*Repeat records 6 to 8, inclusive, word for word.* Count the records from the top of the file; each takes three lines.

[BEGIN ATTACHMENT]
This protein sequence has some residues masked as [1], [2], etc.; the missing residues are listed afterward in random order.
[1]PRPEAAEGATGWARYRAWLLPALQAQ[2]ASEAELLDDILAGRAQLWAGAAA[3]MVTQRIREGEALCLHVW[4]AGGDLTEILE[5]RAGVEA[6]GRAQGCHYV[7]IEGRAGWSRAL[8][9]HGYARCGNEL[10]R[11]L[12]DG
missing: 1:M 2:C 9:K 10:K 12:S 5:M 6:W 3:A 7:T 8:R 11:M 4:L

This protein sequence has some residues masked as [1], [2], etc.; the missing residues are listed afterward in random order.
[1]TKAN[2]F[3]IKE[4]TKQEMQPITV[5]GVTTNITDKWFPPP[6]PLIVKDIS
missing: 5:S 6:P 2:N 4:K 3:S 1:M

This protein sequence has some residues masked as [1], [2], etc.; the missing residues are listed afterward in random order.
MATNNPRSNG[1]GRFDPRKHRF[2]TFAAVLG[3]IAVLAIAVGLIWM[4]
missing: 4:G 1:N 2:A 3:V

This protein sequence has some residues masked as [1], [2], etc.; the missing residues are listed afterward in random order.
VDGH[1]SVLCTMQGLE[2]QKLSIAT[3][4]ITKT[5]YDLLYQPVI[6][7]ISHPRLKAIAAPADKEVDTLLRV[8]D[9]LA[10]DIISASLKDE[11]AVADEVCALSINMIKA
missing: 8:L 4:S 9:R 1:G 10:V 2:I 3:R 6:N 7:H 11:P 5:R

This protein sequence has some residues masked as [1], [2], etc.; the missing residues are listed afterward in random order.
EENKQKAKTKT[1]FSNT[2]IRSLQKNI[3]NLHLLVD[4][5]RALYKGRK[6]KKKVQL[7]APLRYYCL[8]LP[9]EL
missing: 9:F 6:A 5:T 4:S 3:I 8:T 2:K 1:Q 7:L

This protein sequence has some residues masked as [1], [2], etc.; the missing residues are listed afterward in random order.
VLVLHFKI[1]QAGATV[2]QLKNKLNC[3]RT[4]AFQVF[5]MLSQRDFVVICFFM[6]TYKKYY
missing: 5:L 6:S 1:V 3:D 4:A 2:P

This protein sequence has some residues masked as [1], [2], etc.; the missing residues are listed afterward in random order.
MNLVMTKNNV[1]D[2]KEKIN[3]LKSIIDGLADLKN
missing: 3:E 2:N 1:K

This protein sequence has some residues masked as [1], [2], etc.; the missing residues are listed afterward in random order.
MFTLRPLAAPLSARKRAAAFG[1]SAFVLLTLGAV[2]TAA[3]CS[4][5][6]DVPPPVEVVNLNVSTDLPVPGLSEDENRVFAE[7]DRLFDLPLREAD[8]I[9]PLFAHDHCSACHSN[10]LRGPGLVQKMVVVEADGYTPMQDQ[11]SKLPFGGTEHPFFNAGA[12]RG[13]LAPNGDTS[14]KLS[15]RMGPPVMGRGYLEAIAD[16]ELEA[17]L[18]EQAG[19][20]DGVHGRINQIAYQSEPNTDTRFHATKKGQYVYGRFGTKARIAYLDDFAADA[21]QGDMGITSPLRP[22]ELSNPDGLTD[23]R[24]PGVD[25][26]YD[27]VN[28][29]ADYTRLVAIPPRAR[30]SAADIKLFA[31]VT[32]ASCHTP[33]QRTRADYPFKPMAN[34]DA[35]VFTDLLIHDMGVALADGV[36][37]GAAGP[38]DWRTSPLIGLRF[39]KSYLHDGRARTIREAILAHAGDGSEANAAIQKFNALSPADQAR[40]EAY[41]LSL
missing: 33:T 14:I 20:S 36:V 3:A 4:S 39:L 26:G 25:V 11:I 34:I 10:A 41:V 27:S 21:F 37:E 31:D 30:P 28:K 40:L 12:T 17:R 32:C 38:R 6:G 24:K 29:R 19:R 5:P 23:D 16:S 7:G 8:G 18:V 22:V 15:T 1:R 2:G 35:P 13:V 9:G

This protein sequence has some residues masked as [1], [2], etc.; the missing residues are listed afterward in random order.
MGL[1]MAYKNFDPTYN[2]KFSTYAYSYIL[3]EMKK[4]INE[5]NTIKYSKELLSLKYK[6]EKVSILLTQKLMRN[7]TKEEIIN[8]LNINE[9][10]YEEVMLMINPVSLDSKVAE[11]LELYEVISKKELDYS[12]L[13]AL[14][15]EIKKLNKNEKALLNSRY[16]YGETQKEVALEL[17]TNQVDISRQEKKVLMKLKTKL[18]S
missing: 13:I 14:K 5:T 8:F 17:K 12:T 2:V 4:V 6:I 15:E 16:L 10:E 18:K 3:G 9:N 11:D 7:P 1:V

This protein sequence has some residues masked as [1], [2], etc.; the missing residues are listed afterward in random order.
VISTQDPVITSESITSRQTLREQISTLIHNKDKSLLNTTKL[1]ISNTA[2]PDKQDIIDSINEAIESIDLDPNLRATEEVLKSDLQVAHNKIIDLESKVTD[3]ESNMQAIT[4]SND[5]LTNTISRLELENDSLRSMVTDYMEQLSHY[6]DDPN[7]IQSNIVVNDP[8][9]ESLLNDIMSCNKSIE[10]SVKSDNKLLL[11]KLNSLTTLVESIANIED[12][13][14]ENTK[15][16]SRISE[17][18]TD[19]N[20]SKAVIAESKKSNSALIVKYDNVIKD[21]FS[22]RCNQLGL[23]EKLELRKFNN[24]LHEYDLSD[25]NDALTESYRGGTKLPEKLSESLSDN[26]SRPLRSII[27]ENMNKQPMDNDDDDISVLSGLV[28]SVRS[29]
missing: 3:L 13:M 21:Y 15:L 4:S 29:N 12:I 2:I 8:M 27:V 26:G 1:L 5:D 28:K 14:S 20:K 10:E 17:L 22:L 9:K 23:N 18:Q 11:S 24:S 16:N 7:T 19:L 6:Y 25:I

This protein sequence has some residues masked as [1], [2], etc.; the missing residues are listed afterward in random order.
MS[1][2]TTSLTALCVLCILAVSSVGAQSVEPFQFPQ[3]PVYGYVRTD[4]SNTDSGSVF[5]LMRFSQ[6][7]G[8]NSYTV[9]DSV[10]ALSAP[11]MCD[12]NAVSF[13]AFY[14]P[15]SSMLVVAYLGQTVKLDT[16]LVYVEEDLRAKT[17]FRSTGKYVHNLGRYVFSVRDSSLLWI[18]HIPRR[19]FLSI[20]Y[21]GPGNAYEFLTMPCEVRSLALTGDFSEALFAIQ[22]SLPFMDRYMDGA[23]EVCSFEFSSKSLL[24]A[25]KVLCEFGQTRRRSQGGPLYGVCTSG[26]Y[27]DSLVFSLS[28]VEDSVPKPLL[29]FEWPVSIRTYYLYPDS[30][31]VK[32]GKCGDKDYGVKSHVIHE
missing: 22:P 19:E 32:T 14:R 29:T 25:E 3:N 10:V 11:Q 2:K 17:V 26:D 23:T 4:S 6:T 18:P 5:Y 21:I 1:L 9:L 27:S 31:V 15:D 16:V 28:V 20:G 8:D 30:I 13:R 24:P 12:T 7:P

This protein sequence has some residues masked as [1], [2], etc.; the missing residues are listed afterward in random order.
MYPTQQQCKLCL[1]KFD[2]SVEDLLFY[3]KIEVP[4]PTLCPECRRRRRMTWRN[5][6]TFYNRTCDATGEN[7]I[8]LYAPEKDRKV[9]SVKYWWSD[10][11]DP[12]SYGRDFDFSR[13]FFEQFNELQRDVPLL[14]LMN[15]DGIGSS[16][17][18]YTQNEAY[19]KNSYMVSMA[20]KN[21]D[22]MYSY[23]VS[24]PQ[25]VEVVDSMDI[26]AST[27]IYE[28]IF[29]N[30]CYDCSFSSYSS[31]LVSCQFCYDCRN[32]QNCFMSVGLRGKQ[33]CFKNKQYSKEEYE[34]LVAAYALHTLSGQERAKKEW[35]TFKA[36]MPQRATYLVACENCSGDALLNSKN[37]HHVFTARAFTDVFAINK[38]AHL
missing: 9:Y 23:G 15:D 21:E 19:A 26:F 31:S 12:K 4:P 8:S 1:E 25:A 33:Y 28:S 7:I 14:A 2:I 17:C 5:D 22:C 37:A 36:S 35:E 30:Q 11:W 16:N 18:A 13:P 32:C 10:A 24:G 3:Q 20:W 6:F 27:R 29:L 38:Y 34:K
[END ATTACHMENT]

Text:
This protein sequence has some residues masked as [1], [2], etc.; the missing residues are listed afterward in random order.
VLVLHFKI[1]QAGATV[2]QLKNKLNC[3]RT[4]AFQVF[5]MLSQRDFVVICFFM[6]TYKKYY
missing: 5:L 6:S 1:V 3:D 4:A 2:P

This protein sequence has some residues masked as [1], [2], etc.; the missing residues are listed afterward in random order.
MNLVMTKNNV[1]D[2]KEKIN[3]LKSIIDGLADLKN
missing: 3:E 2:N 1:K

This protein sequence has some residues masked as [1], [2], etc.; the missing residues are listed afterward in random order.
MFTLRPLAAPLSARKRAAAFG[1]SAFVLLTLGAV[2]TAA[3]CS[4][5][6]DVPPPVEVVNLNVSTDLPVPGLSEDENRVFAE[7]DRLFDLPLREAD[8]I[9]PLFAHDHCSACHSN[10]LRGPGLVQKMVVVEADGYTPMQDQ[11]SKLPFGGTEHPFFNAGA[12]RG[13]LAPNGDTS[14]KLS[15]RMGPPVMGRGYLEAIAD[16]ELEA[17]L[18]EQAG[19][20]DGVHGRINQIAYQSEPNTDTRFHATKKGQYVYGRFGTKARIAYLDDFAADA[21]QGDMGITSPLRP[22]ELSNPDGLTD[23]R[24]PGVD[25][26]YD[27]VN[28][29]ADYTRLVAIPPRAR[30]SAADIKLFA[31]VT[32]ASCHTP[33]QRTRADYPFKPMAN[34]DA[35]VFTDLLIHDMGVALADGV[36][37]GAAGP[38]DWRTSPLIGLRF[39]KSYLHDGRARTIREAILAHAGDGSEANAAIQKFNALSPADQAR[40]EAY[41]LSL
missing: 33:T 14:I 20:S 36:V 3:A 4:S 39:L 26:G 25:V 11:I 34:I 10:A 41:V 27:S 21:F 37:E 31:D 30:P 28:K 40:L 12:T 17:R 32:C 38:R 6:G 24:K 29:R 19:R 5:P 23:D 16:S 7:G 8:G 18:V 22:V 15:T 1:R 2:G 35:P 13:V 9:G